Paradise is a powerful play that talks about some important issues while giving no easy answers. It is also a very effective and powerful character study. It deals with the issues involved in a way that pulls no punches so if you are sensitive to any of the issues you may want to give the play a pass. Otherwise this could very well be the best play of the year. It will be playing one more time tomorrow at the Yukon Arts Centre, at 8PM and then one more time at the ST. Elias Convention Centre at 7PM in Haines Junction. If you only see one play this year let it be this one.


The Book of Esther

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Before I begin this review, I should note that I am an incredibly biased source of information, because the lead actor is my little sister. Nevertheless, I am not someone who is driven to tears over fiction easily. This is something that has changed over time; when I was younger I used to cry over fiction all the time. However, as time has gone on, it has become less and less common. I still cry from time to time, but usually it’s about something happening in my actual life. Why bring up these personal details? Because The Book of Esther by Leanna Brodie and directed by Clinton Walker made me cry. It is the first play to ever do this to me, including Little One and the Cripple of Inishmaan. This one not only brought tears to my eyes, but did it three times.

The play follows the story of Esther, a Christian farm girl who runs away from home, and finds shelter with a flamboyantly gay man named Todd and a young rebel named A.D. She soon finds that there is a connection between her parents and Todd.

The writing in the play is absolutely fantastic. The dialogue can be hilarious one moment, shocking the next, heartbreaking after that, and then all three at the same time. Another thing that makes the play brilliant is how it discusses a number of issues regarding religion and sexuality and yet manages to do this without dehumanizing any particular side of the issues. It is clear that Brodie agrees with some characters and not others, but no character is a straw man and no one is wholly negative. It would have been very easy to make Esther’s heavily religious mother Anthea into an outright villain, but the play is far too intelligently-written to go down this easy road and gives each character sympathy and good arguments. Despite her open homophobia and her rather fanatical view of Christianity, Anthea is a very welcoming hostess and clearly loves her family.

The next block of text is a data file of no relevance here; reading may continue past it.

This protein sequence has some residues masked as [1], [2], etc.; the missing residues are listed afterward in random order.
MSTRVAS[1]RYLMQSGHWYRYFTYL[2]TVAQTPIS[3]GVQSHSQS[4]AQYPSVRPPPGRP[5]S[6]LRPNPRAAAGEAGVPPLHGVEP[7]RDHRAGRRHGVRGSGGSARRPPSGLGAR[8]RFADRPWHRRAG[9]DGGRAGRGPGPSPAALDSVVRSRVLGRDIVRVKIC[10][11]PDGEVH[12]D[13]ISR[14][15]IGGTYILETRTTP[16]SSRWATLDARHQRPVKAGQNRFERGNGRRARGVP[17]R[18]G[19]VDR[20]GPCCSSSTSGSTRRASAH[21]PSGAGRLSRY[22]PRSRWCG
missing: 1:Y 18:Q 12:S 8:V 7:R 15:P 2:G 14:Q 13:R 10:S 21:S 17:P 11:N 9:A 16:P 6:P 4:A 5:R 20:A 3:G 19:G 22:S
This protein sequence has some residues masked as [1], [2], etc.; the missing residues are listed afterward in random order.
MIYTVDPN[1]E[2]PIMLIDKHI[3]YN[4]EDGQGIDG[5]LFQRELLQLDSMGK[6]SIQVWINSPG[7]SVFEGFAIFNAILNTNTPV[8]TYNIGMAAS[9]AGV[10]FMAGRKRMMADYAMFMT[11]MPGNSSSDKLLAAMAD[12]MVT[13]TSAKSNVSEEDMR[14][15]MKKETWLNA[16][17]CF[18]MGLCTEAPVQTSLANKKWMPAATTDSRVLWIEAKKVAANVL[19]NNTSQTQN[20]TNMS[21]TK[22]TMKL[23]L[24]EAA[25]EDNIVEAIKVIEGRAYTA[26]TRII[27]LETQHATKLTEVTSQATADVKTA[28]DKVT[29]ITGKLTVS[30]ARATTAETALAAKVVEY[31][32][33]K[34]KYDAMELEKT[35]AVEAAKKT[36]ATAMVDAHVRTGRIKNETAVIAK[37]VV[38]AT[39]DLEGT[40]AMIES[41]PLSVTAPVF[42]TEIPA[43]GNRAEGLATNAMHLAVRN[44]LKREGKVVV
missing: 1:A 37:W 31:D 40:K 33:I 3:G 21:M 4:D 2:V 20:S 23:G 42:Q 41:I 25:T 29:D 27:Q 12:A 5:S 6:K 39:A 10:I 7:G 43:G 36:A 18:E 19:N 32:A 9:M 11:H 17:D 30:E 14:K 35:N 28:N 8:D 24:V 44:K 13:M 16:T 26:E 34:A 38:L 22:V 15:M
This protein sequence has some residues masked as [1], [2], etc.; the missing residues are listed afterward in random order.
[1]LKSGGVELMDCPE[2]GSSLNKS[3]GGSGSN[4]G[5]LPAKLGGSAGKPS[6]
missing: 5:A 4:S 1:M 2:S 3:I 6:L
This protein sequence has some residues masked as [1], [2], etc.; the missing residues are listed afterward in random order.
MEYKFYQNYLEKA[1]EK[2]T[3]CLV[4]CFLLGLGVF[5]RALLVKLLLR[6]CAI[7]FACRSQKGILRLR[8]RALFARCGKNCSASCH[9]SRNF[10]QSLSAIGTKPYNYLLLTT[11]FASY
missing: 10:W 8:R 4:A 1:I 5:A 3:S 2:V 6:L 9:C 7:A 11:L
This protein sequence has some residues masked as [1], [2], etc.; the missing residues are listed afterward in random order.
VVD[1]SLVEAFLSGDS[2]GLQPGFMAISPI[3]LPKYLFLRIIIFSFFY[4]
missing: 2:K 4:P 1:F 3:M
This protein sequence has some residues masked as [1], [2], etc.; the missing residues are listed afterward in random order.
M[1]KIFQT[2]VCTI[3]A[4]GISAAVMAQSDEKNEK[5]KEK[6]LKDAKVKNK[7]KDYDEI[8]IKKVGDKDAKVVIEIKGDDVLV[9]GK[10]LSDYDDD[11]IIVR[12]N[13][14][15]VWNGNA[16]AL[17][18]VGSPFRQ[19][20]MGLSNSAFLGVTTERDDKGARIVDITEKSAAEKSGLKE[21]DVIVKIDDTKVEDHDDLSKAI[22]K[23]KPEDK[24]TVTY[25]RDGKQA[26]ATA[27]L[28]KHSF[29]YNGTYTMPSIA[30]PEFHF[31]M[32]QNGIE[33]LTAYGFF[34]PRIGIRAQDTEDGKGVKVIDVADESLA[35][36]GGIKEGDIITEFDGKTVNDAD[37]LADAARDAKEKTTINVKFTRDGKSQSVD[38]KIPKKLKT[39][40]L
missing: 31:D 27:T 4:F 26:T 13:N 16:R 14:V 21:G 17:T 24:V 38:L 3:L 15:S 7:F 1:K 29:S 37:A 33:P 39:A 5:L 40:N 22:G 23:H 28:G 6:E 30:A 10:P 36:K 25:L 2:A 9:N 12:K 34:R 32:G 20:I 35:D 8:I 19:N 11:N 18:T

The acting in this play is uniformly excellent. Santana Berryman’s performance as Esther is particularly impressive. She does a great job of playing a farm girl unused to the big city life. One of the most impressive elements to her performance is how expressive her face is. Her character is in a time in her life were her emotions run especially high and her face perfectly frames each emotion drawing the audience in. The character of Esther is very interesting in general. She is one of the only characters who really finds a balance between the two ways of life around her. She likes things about both the country and the city, although she likes the city more. The way the character slowly changes and becomes more open is wonderful to behold and Berryman does a great job of portraying this arc. Stephen Dunbar-Edge does a fantastic job playing Todd. The character of Todd is very comical in many ways but also very important to the story. He plays the role of a mentor and father figure to Esther. Dunbar-Edge does a great job of both showing the very entertaining nature of the character, in his deadpan moments and his over-the-top moments, but also manages to convey the fatherly and protective nature of the character. Colin Milne does a great job portraying the energetic and scrappy nature of his character. He has boundless energy in this role and does a great job of portraying how the character, despite being very wild, always has his heart in the right place. Dave Paquet does a fantastic job portraying Seth, Esther’s father. His character is clearly not necessarily the most intelligent person around and is very quiet, but Paquet does a wonderful job of portraying the characters’ love for his family and his desperation as he feels his world crumble around him. Despite the fact that his character isn’t intelligent, there’s a certain wisdom to him and Paquet does a great job of conveying this. Finally, Rosie Stuckless gives an absolutely phenomenal performance as Esther’s mother Anthea. It would have been easy to have an over-the-top performance that would make the character ridiculous. However, instead Stuckless gives a beautifully subtle performance with elements of tragedy. Anthea truly loves her daughter but she is terrible at expressing this.

The book of Esther is a beautiful, well-acted and directed play that is simultaneously heartbreaking and heartwarming. Go see it!